The Lyons Family

The Robert and Braye Families
20 November 2007, 7:46 pm
Filed under: S. Carolina Families

Religious persecution in the past caused many people to leave their homes for other lands where they could worship in peace and freedom. This caused the Robert family, who were Huguenots, to immigrate from Wales to Switzerland. This was about 1600. Switzerland then, as now, was liberty-minded. Many early South Carolina settlers immigrated from that staunch little mountain country. "Henry Martyn Robert "was the author of "Robert’s Rules of Order."   He was born at Robert-ville, South Carolina, on May 2, 1837.

The first Robert of whom we have record was Daniel.
DANIEL ROBERT, bora at Basle, Switzerland, in 1625. Little is known about him except that he lived at St. Imier in that country; that he married Marie (surname unknown); and they had one son, Pierre Robert.
PIERRE ROBERT, born at St. Imier in  1656.   Pierre Robert was pastor of a Waldensian Church in the Piedmont Valley in Switzerland. It is said that the Waldenses were the ancestors of the present day Baptists. Pierre Robert married Jeanne Braye in 1674. She was the daughter of Jehu and Susanne Braye. Jeanne was born at Basle, Switzerland, in 1660. He was nineteen and she was not quite fifteen. They were happy in that beauti­ful Piedmont Valley until Louis XIV, King of France, revoked the Edict of Nantes (1685), and subjected these poor innocents to the bitter attacks of their enemies. There was no hope except immigration to the New World, across the ocean. In 1686, Captain Phillip Gendron, under the direction of their beloved pastor, Rev. Pierre Robert, led a large group of Huguenots to the friendly shores of South Carolina where they found peace and security in the wilderness among the savages. In September, 1705, the Lords Proprie­tors ceded a large tract of land on the Santee River to the French-Swiss inhabitants for a town or plantation. The following January, a town called Jamestown was established, some 60 miles north of Charleston. Jamestown never prospered as the river overflowed and the climate was not salubrious. This settlement was known as "French Santee" to distinguish it from English Santee, nearby. By 1712, the people of French Santee began to migrate to other parts of the colony, and the site where Jamestown stood was eventually abandoned. Today it is but a memory, and the section where it was located is almost a wilderness. Here and there an old ruin marks the spot where a plantation home once stood, and the river flows on through miles of waste area, desolate and lonely.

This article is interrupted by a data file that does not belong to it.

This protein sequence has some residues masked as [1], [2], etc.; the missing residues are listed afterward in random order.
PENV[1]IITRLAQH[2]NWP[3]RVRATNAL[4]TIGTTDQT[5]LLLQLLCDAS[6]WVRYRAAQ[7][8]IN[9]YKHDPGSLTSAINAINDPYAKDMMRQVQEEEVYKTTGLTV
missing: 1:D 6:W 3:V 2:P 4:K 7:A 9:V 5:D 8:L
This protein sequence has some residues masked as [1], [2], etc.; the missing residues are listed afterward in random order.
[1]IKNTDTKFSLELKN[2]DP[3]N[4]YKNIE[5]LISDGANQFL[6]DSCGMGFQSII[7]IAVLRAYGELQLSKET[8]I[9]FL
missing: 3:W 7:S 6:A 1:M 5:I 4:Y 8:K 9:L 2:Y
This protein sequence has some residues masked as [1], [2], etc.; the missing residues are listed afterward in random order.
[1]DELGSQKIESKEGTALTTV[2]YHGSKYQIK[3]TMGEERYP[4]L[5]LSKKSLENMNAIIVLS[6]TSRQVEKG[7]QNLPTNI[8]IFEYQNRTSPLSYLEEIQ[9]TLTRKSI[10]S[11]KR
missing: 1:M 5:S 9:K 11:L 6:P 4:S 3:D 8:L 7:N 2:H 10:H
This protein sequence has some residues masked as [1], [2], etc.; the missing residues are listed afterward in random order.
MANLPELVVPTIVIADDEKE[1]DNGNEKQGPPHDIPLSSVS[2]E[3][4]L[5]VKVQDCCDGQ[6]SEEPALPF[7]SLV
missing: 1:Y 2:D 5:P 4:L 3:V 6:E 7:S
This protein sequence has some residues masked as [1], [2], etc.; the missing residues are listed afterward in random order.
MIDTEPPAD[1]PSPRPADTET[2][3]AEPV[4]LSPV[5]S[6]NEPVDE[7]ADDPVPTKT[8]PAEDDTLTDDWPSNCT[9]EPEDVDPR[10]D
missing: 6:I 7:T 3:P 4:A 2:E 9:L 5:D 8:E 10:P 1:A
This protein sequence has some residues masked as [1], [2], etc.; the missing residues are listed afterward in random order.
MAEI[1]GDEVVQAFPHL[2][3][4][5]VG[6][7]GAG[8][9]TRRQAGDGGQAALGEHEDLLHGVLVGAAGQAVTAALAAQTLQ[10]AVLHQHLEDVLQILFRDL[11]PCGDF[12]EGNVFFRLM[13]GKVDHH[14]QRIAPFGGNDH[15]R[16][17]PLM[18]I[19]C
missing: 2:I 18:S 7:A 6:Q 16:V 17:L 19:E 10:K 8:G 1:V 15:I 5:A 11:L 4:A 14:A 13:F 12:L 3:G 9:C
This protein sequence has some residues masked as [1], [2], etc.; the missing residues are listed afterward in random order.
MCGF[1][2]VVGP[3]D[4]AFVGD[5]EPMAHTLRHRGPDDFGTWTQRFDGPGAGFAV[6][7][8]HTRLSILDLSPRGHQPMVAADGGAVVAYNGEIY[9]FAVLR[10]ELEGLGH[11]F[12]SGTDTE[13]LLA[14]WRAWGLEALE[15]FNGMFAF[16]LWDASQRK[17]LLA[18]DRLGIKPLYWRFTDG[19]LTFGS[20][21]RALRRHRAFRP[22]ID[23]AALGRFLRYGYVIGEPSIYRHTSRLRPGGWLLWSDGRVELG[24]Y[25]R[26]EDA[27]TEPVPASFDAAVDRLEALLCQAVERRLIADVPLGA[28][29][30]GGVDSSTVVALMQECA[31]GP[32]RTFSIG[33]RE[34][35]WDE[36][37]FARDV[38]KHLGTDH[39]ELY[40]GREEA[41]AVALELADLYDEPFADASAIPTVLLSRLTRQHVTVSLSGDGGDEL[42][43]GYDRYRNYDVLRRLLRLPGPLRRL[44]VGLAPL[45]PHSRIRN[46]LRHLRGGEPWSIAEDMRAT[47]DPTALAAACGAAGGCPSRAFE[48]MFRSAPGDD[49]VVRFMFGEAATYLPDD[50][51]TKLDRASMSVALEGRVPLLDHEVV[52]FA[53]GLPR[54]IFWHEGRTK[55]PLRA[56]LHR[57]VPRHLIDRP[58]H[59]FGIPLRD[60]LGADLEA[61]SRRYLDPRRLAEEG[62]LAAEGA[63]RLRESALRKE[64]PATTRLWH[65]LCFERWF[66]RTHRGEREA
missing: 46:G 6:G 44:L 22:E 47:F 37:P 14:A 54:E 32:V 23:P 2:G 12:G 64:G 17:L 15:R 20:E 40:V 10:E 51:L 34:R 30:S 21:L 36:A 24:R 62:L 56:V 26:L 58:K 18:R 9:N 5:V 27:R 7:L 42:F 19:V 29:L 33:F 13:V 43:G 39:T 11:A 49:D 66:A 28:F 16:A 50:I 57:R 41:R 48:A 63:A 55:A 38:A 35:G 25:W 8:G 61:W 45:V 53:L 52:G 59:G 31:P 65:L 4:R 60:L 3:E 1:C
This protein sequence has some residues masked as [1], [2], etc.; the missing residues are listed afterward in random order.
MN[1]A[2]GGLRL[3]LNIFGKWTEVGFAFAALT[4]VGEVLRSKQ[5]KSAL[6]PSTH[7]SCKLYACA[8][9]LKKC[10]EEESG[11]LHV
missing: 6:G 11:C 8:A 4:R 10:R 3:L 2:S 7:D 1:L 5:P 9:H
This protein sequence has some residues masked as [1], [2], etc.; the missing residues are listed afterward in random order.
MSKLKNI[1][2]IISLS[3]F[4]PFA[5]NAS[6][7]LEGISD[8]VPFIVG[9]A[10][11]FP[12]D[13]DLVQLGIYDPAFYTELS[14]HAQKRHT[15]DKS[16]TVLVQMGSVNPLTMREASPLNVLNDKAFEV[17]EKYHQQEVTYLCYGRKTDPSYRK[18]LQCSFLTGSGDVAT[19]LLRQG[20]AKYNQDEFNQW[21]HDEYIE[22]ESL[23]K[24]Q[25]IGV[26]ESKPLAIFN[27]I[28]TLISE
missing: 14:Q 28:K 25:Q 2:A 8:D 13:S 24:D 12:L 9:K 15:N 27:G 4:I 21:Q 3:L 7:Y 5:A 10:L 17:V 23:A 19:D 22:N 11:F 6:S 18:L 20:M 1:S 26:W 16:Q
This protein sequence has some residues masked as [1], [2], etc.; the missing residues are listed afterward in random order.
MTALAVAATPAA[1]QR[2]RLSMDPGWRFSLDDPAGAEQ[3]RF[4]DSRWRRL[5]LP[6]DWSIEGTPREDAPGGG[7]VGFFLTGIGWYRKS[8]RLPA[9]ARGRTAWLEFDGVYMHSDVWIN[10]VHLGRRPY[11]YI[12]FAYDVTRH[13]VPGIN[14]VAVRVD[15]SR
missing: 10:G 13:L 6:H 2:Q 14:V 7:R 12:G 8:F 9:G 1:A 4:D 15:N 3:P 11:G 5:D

Rev. Pierre Robert continued at the head of the church at French Santee until 1715, when he resigned because of infirmities of age. He died later that year and was buried in the Santee locality. There is no record of his wife’s death.
The earliest Huguenot church in Charleston is in a good state of preser­vation today, though more than two centuries old, and on one of its inner walls may be seen a tablet placed there by some of the descendants of Pierre Robert with the following inscription:
Pasteur Pierre Robert
French Santee, So. Ca.
1656                             1715
Pierre Robert and Jeanne Braye had three children: Pierre, Jr., Jean (John) and Elias.

PIERRE ROBERT, JR., born at Basle, Switzerland, in 1675. He was eleven when his parents moved to South Carolina. In 1701, he married Anne le Grande, in South Carolina. She died in about 1704. Pierre, Jr. married Judith Videaul in 1706. Pierre Robert, Jr. died in 1731. Among the children of Pierre Robert, Jr., and Judith Videaul was Jacques Robert.
JACQUES ROBERT, born at French Santee on April 3, 1711. Jacques
married Sarah Jaudon on August 26, 1735. She was the daughter of Daniel Jaudon, II, and his wife, Elizabeth Jaudon, of Craven County, South Caro­lina, early Huguenot pioneers of that state. Jacques Robert was well edu­cated. He engaged in the mercantile business and farming, owning four large plantations near French Santee. In later life, Jacques moved with his family to Colleton District, South Carolina. He died there in November, 1774, and was buried in Stoney Creek church yard, near Yamasee, South Carolina. After her husband’s death, Sarah Jaudon Robert moved with her children and other members of her family to Black Swamp, near the Savannah River, where they founded the town of Robertville. She died there on April 26, 1779. Jacques Robert and Sarah Jaudon had seven children, one of whom was Elizabeth Robert.
ELIZABETH ROBERT, born at French Santee about 1750. She mar­ried John Grimball in 1772. He was the son of Paul Grimball, II, and Mary Samms. After her husband’s death, she married A. H. Scott and moved with him to the Woodville area of Mississippi, and later, to Rapides Parish, Louisiana.
The Robert family thus merges into the Grimball family.

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